Most of us will never get to sit down and have a conversation with Bob Dylan about music, or anything else, but much of what is in this book evokes those conversations we may have with longtime friends and fellow musical aficionados, oddball or otherwise. We share favorites, we trade takes, we make some statements that are serious, and others that are for laughs. We recall details and trivia that we read somewhere in a book that’s no longer in print, or that we heard someone say on the radio who-knows-how-many years ago. We share some of how a record affects us, where we were when we first heard it, why this version of the song is so much better than someone else’s version—what it all may mean. We argue and BS and laugh and come out of it all a little bit expanded, somehow.

Along the way, we might feel moved to jump on top of the couch and forcefully advocate for something we know no one else will agree with, just because we feel called in the moment to do so.

“Perry Como lived in every moment of every song he sang […] When he stood and sang, he owned the song and he shared it and we believed every word.” (page 13)

Other times we’ll slip in something deep and meaningful to ourselves—then quickly move on lest we choke up.

“The greatest of the prayer songs is ‘The Lord’s Prayer.’ None of these songs come even close.” (page 184)

And other subjects will come and go and we’ll take them on with our pearls of wisdom and one-liners.

“People keep talking about making America great again. Maybe they should start with the movies.” (page 317)

We might get passionate and genuinely angry.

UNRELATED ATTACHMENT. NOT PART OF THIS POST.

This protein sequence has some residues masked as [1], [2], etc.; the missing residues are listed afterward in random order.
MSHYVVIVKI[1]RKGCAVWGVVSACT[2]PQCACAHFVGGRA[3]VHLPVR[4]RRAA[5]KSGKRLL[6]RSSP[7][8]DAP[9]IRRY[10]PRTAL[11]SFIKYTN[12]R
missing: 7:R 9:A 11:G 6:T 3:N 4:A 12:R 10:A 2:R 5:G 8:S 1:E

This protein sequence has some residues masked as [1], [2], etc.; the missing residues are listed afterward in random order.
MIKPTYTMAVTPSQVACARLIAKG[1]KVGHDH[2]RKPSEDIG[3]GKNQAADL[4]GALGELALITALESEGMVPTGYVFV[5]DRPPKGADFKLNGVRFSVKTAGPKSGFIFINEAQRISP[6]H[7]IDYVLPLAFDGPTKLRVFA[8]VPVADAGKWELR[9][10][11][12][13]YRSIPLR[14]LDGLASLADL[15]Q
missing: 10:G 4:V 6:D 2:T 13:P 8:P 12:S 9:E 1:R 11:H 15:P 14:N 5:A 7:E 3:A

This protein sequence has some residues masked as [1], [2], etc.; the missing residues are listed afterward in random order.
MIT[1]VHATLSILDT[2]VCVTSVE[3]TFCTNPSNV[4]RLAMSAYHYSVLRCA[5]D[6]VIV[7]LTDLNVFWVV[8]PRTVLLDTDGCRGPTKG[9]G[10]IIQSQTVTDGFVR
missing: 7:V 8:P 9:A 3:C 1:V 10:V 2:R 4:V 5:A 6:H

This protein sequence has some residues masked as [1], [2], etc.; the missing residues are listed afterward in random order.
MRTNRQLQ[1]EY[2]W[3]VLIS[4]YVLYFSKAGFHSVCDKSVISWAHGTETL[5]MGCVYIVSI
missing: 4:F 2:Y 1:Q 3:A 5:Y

“But divorce lawyers don’t care about familial bonds […] They destroy families. How many of them are at least tangentially responsible for teen suicides and serial killers?” (page 118) Then we sip our drink, light a cigarette, and propose our ingenious solution to the entire problem of divorces and broken families: polygamy! For both sexes.

Then a record comes on—“Your Cheatin’ Heart”—and we go back to the music, and to contemplating just why this particular record is so damn good.

“The song seems slower than it is because Hank doesn’t let the band lead him. The tension between the chug of the near-polka rhythm and the sadness in Hank’s voice drives it home.” (page 166)

I think that you could approach this book just as that kind of conversation with Bob, where he is speaking to you as his intimate friend. Sometimes he’s being serious, and sometimes he’s winding you up. Except here you’re only getting his side of the conversation. You can feel free to interject your responses and/or objections. Bob won’t hear you, but he’ll be glad you bought the book.

Absent the photos and other paraphernalia, this would be a lightweight tome, and I imagine some critics will dismiss the content as lightweight too. Still, some very lovely things can weigh very little: a butterfly, a snowflake, a fine cigar. For those who appreciate it, there’s plenty to enjoy in this very personal little book by Bob, and all the more if one doesn’t squint painfully at it and take it all too seriously. The breathless declarations by the publisher along the lines that it is “a momentous artistic achievement” may be doing it a disservice in that respect, but so goes the never-ending hype machine.